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Two recent articles appeared in The Atlantic which appear to put the nail in the coffin of the badly named Gospel of Jesus’ Wife.
The first article shows the dodgy provenance (chain of custody) of the piece. It is a bit long but worth the read. You can read it here or here’s the URL to that article:
The second article may be the most important, because in it Karen King, the Harvard scholar who brought the fragment too light and has defended its authenticity, now concedes it is probably a fake. You can read it here or here is the URL:
As Simon Gathercole said to me, now we don’t have to worry about that text. The forged text and our response to it tell us more about ourselves than about the ancient church.
Scholars have been weighing in on the badly named “Gospel of Jesus’ Wife” fragment since Harvard University’s Karen King announced it about 20 months ago. Now after publication in the Harvard Theological Review, closer scrutiny by scholars has almost certainly determined the fragment is a forgery. By whom we do not know?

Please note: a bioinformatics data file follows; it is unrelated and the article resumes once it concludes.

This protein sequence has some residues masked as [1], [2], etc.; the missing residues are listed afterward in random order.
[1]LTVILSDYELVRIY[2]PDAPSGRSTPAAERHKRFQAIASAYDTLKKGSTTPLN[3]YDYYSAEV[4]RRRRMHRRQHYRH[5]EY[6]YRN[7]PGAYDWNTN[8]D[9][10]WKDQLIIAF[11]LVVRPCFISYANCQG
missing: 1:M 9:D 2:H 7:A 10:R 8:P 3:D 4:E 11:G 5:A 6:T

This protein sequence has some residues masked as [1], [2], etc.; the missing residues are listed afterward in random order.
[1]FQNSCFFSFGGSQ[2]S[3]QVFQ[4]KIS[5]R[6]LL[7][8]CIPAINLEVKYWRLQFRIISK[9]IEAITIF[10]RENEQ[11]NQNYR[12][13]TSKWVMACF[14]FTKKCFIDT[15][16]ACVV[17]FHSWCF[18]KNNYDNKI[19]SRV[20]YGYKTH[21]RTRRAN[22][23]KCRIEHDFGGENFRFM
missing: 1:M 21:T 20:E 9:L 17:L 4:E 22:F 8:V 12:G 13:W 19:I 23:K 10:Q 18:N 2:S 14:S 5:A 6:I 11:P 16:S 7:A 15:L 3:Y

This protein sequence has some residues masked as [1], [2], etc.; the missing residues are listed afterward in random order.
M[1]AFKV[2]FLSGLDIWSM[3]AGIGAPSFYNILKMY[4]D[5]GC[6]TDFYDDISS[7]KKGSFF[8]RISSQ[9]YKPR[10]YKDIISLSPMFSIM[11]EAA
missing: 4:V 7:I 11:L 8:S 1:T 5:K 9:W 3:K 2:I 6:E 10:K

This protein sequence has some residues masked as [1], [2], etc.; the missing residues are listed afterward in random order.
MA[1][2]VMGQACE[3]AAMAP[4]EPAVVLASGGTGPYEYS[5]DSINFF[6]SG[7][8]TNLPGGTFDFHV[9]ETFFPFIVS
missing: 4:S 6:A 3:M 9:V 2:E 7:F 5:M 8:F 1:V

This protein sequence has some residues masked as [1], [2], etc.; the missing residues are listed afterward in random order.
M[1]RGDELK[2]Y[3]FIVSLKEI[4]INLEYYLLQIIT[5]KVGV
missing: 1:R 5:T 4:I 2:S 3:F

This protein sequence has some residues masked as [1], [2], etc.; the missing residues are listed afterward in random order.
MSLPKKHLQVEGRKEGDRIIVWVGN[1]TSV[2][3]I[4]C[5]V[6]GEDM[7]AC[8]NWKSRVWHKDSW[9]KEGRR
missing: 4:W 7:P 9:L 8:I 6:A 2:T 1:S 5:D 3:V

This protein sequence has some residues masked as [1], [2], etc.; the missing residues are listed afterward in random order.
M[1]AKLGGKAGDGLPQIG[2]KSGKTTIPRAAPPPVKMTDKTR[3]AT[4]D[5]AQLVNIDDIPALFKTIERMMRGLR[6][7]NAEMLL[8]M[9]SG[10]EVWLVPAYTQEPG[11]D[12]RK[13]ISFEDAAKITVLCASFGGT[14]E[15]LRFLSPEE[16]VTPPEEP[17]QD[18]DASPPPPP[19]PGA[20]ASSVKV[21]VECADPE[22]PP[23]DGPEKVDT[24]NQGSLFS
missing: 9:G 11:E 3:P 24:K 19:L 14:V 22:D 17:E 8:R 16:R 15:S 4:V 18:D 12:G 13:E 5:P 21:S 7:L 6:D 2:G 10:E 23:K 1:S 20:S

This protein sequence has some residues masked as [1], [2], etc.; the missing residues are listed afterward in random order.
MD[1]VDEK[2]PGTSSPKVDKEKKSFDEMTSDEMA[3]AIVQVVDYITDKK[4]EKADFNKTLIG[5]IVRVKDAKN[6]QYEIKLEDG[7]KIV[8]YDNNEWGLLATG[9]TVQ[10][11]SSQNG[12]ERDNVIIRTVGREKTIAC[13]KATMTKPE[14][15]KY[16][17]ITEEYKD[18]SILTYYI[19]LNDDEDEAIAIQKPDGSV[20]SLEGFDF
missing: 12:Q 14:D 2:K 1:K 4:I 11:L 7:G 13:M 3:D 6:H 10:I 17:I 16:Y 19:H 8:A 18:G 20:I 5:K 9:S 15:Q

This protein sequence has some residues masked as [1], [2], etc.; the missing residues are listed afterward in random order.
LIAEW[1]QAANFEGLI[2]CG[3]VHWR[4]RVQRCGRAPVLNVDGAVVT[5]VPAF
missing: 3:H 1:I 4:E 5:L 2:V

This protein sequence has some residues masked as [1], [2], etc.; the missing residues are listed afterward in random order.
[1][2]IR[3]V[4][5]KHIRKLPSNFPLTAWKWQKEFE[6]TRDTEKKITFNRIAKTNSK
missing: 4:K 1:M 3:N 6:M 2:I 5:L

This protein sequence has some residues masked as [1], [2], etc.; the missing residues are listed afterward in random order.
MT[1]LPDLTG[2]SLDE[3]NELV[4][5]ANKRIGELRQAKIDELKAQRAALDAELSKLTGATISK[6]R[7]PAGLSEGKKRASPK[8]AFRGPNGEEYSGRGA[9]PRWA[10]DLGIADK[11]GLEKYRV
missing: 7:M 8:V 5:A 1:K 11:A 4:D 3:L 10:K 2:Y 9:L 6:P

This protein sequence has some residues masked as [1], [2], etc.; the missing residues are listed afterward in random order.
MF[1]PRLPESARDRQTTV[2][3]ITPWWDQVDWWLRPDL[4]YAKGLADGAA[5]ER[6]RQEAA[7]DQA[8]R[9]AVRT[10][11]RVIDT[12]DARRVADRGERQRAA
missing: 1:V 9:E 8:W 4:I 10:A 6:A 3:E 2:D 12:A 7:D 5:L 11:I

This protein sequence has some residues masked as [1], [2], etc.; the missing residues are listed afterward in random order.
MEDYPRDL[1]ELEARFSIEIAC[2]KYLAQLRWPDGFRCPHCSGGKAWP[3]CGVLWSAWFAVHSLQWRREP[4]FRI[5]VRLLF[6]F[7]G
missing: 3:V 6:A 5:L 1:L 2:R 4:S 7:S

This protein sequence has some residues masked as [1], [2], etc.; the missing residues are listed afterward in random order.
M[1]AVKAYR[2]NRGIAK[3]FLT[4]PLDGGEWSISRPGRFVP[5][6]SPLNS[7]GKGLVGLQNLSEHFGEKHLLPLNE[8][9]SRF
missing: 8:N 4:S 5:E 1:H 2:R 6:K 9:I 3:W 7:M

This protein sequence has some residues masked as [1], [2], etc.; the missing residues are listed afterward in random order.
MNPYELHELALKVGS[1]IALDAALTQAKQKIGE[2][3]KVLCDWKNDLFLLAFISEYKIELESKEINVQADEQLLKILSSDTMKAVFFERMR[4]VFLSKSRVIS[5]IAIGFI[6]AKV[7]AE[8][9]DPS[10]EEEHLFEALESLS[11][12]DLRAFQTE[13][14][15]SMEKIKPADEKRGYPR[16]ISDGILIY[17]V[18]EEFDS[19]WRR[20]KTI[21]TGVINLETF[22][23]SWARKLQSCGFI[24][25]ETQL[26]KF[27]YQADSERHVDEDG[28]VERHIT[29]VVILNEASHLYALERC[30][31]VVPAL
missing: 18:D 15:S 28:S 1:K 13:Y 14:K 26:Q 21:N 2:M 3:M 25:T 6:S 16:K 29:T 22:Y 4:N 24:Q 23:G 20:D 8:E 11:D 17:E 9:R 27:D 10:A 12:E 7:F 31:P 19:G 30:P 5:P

The most up-to-date presentation of the details can be found on Mark Goodacre’s blog on May 5, 2014. Here is the link:
Forgeries of antiquities are nothing new. A lot of money has been made by creating fake relics and smuggling them out of their supposed countries of origin. Likewise, careers have been made (and sometimes broken) by scholars who discover and argue for the authenticity of new documents, particularly when those documents present information which goes against the prevailing knowledge of a field.
Let’s not be too hard on Dr. Karen King and Harvard University. This is exactly how scholarship is supposed to work. Research is conducted and ideas are put forward by a scholar in a publication. Those ideas are tested and examined by another group of scholars. Over time–it sometimes takes several years–the truth comes out.